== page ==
European and Export Markets), and Peter Elton (Operations Director), which provides
the catalyst for the company's determined and carefully formulated assault on
the global market.



Nearly 400 people are now employed at Mobberly, with technology and production
capability up to full capacity. Eighty-five per cent of output is being exported,
and global distribution channels are all open. The management is in place and
fully functioning, as are all sales departments and personnel.



In view of the uncertainty that has existed in the worldwide monochrome consumables
field recently, especially regarding availability of black-and-white paper,
ILFORD Photo's relaunch of its comprehensive range of top quality products,
which includes a variety of black-and-white paper types, and the company's assurances
of continued future manufacture, are especially timely for the many enthusiasts
and professional photographers concerned about future supplies.



"In spite of being so busy over these months," comments Harris,
"the process has been cathartic, and great fun. Having structured the
company into a fully operational organization, we now look forward to facing
the challenge in all our marketplaces. If the extremely positive reaction we
have received so far is anything by which to judge, we can expect to be in a
very solid position very quickly."



www.ilfordphoto.com

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Lynne Eodice Posted: Jul 01, 2005 0 comments

Parades and other ceremonies are exciting and colorful, and always offer fun photo opportunities. If you enjoy photographing such events, they're worth going to some effort to locate. Some of the most famous of these include the Rose Parade, held in Pasadena on New Year's Day, and the Macy's Day Parade, held in New York on Thanksgiving. These annual events draw...

Text and photography by Lynne Eodice Posted: Jul 01, 2005 2 comments

A photo excursion to Canada isn't truly complete without visiting Banff, Canada's oldest national park, which encompasses 2564 square miles in the Canadian Rockies. Azure lakes, vast areas of wilderness, and of course, the splendor of the Canadian Rockies are some of the many great attractions that await you at this beautiful destination.

 

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Joe Farace Posted: Jul 01, 2005 0 comments

If there is in any theme to Web Profiles during 2005 it's that there are lots of ways to create an Internet homepage. Unlike other technologies used in web design, CSS (Cascading Style Sheets) wasn't adapted from the print world and was developed specifically to enhance the HTML (HyperText Markup Language) code that's the basic building block off the World Wide...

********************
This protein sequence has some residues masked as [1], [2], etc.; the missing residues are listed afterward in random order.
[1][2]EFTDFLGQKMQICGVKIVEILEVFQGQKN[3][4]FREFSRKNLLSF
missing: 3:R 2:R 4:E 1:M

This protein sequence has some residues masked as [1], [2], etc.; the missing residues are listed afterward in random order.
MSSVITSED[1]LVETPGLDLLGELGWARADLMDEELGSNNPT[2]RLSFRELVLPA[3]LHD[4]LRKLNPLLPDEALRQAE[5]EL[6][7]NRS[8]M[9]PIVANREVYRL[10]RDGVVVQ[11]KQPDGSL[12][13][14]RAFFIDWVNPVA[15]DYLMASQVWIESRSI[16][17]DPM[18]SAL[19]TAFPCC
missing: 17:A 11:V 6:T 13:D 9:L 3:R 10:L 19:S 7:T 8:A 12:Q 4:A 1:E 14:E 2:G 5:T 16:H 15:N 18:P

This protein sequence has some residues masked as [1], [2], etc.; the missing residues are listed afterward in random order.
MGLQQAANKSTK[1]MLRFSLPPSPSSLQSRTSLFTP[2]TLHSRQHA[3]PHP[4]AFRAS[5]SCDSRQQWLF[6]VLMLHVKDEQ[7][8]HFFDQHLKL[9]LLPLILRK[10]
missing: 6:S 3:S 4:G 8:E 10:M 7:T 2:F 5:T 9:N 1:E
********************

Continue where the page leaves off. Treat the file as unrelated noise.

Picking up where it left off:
Jon Canfield Posted: Jul 01, 2005 0 comments

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David B. Brooks Posted: Jul 01, 2005 0 comments

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Jack Neubart Posted: Jul 01, 2005 0 comments

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Jay McCabe Posted: Jul 01, 2005 0 comments

Cogswell College
Sunnyvale, California

The Rock

The photos here were taken by Joel Foster during a night tour of Alcatraz, when the lighting--or lack of it--dictated that for the most part he emphasize details over vistas. The images were made on print film, the negs scanned, and color saturation and tones manipulated...

Steve Anchell Posted: Jul 01, 2005 0 comments

It was a hot and thirsty afternoon. A light thundershower had left the parched earth thirsting for more. Four of the roughest, toughest photographers in the Wild West met on the empty street in front of 21st Amendment liquor store. A challenge had been made and they were here to accept. Rough and ready "Wild Bill" Ellzey, sporting a Nikon D70, was leaning against the...

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Jay McCabe Posted: Jul 01, 2005 0 comments

"If you define your creativity by what the market wants, you're dead before you start."

When James Balog traveled to Banda Aceh, Indonesia, in January, he knew there was little chance of his photographs being picked up by newspapers or magazines. The tsunami, which struck the region on December 26, had been well covered by the media. But as a photographer...